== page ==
• Hefty claims without any achievements to back them up. If the job seekers lists a ton of strengths and skills (e.g., excellent at sales) without any workplace achievements or specific examples to demonstrate their talent, it could be a sign that they’re all talk.


If a job seeker passes the resume round and you feel confident moving forward with either a phone or an in-person interview, formulate your questions around the position you’re hiring rather than asking the generic questions they’ve most likely answered in every other interview they’ve ever participated in.

For example, instead of asking what their greatest strengths and weaknesses are, ask how a specific skill they list will directly help them complete the main goal of the position. If you’re hiring for a construction project manager, ask how their strong people skills will help increase employee efficiency as well as project organization to make sure projects are completed on time. The more that you can tailor your questions to revolve around specifics of the job description, the better you can gauge if the candidate will be successful in the role.

Also, ask questions that assess whether or not they will be a good fit with your company culture. Even if they have the skills and experience you’re looking for, making sure that they will also be happy and blend in easily with the environment of your workplace will help you select someone who has a future with your company.


While first impressions can sometimes be misleading, they are often quite telling, especially in professional settings when people tend to present the best version of themselves. Here are a few things to take notice of:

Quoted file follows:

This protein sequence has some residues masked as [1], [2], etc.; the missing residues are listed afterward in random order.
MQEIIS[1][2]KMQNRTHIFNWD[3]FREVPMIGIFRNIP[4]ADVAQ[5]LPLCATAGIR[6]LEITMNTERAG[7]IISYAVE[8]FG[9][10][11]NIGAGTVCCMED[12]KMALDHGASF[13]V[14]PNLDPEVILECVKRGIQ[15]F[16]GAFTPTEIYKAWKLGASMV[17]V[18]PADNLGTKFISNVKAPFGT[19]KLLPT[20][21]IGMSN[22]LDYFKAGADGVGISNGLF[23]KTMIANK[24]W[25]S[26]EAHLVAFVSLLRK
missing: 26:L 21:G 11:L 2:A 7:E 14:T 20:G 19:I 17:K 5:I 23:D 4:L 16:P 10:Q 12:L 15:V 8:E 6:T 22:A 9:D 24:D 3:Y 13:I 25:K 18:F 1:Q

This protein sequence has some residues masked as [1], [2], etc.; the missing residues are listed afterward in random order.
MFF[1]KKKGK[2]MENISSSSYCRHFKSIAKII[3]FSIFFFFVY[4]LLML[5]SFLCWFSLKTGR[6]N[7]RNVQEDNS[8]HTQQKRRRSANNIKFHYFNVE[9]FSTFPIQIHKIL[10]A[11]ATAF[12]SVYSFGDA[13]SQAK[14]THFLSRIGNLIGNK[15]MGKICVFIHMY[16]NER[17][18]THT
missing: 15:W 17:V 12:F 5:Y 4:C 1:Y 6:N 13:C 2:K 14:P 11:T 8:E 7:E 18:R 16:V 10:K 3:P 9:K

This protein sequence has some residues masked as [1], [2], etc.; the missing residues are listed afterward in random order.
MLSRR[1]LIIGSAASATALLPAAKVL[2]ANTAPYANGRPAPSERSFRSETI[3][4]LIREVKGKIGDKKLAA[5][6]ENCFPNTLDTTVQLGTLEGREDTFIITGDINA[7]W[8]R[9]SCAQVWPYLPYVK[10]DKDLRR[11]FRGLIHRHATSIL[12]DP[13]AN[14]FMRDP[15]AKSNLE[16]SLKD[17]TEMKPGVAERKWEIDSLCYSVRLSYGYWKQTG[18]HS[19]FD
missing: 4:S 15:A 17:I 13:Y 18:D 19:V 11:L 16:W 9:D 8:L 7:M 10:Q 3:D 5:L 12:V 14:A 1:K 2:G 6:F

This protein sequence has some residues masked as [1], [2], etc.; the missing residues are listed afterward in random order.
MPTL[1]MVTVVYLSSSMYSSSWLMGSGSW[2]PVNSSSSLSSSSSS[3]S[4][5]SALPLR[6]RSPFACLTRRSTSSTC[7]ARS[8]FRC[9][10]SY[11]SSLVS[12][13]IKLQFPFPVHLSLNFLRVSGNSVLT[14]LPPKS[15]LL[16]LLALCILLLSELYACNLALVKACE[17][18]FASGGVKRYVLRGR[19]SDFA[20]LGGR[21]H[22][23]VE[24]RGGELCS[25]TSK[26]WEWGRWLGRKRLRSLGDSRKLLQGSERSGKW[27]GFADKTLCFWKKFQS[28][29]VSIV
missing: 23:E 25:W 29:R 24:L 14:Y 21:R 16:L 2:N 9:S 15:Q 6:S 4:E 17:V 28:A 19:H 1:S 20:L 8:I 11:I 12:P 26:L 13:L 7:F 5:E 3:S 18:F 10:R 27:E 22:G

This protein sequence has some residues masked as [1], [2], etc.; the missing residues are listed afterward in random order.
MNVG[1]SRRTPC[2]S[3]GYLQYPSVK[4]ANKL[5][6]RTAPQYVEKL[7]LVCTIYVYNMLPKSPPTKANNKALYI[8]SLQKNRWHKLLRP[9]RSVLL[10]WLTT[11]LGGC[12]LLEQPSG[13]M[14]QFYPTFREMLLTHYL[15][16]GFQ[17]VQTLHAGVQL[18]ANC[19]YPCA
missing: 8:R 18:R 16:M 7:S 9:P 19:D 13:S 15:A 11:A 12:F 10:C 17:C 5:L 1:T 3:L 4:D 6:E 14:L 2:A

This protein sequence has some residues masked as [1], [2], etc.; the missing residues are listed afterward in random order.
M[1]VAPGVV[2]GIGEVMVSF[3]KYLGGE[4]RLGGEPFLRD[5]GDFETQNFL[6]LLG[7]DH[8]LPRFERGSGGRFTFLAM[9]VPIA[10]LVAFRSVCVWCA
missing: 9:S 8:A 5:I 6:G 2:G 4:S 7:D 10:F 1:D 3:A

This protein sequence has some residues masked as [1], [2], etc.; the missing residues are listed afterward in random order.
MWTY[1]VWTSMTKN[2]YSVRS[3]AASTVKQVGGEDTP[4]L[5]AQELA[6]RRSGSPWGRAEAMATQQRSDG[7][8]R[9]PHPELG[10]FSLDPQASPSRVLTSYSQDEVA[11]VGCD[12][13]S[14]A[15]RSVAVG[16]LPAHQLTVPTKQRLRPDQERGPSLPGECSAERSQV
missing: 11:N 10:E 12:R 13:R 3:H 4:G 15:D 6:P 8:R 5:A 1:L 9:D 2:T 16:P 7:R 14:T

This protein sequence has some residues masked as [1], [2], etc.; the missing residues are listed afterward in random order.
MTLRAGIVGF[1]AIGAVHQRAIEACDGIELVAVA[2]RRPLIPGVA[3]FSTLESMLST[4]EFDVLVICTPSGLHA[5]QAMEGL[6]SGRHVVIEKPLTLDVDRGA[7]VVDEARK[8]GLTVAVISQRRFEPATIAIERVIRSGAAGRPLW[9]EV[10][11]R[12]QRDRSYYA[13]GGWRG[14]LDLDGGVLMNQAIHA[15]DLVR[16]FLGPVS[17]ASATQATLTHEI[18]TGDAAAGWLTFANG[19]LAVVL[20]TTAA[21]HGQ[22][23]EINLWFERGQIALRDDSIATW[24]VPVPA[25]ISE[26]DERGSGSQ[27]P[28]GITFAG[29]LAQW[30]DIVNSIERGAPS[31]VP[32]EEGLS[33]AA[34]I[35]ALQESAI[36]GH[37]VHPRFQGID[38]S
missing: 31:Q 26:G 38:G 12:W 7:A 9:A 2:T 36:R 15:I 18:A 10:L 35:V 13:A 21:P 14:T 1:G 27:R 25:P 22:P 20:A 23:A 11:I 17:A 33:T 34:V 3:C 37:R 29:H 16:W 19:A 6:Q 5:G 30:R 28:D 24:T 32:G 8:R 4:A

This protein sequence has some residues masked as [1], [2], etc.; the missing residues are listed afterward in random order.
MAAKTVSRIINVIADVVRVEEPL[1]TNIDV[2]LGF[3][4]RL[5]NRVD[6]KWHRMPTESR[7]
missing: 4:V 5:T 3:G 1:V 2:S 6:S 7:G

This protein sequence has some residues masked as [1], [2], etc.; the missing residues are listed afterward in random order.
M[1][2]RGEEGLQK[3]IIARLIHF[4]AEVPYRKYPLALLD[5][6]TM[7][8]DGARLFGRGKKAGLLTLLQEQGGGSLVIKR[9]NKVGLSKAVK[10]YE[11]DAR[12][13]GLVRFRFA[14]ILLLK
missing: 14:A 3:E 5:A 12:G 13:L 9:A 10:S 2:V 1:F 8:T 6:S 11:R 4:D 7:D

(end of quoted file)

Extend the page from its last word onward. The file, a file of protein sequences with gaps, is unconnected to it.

• Does the job seeker return emails quickly and send documents within the time frame you specify?
  • Do they communicate clearly and concisely?
  • Do they answer questions directly, or do they try to evade the questions that they can’t give ideal answers to? Do they seem to be as well-rounded in the industry as their resume eludes to?
  • If conducting an interview, do they show up on time? Do they seem genuinely enthusiastic about the opportunity? Do they ask insightful questions?
  • Do you get the impression that they are looking to stick with a position long-term?


Reference checks are incredibly important. They give you insight into a candidate’s previous work life, as they allow you to ask questions to previous employers or supervisors (it’s a red flag if all the references listed are friends or family) about reliability, skillset, and motivation. They also allow you find out if someone has a history of being hard or pleasant to work with.

Because of the advantages and information that references offer, it’s always in your favor to follow up with them. In some instances, it can take some time to actually get the reference on the phone, so it may be tempting to skip this step if you’re trying to fill a position that is time-sensitive in nature. That being said, the wait is worth it, as personal testimonies of those who have actually worked with the person you’re interviewing will help verify if they are a qualified contender.


Hiring is hard work. It takes quite a bit of time and resources to place job ads, review resumes, conduct interviews, and negotiate terms of employment. Hopefully this advice helps you select the right candidate from the start so that you don’t have to go through this long process all over again.

If you don’t have the time to efficiently conduct the hiring process yourself, you can always reach out to professionals to take this weight off of your shoulders. For over 41 years, S.R. Clarke Consulting Services, Inc. has been helping companies grow their businesses and professionals elevate their careers. We are a full-service construction executive search firm, and we know how to target and recruit only the best of job seekers.

Contact us today for more information on how we can help you with all of your hiring needs.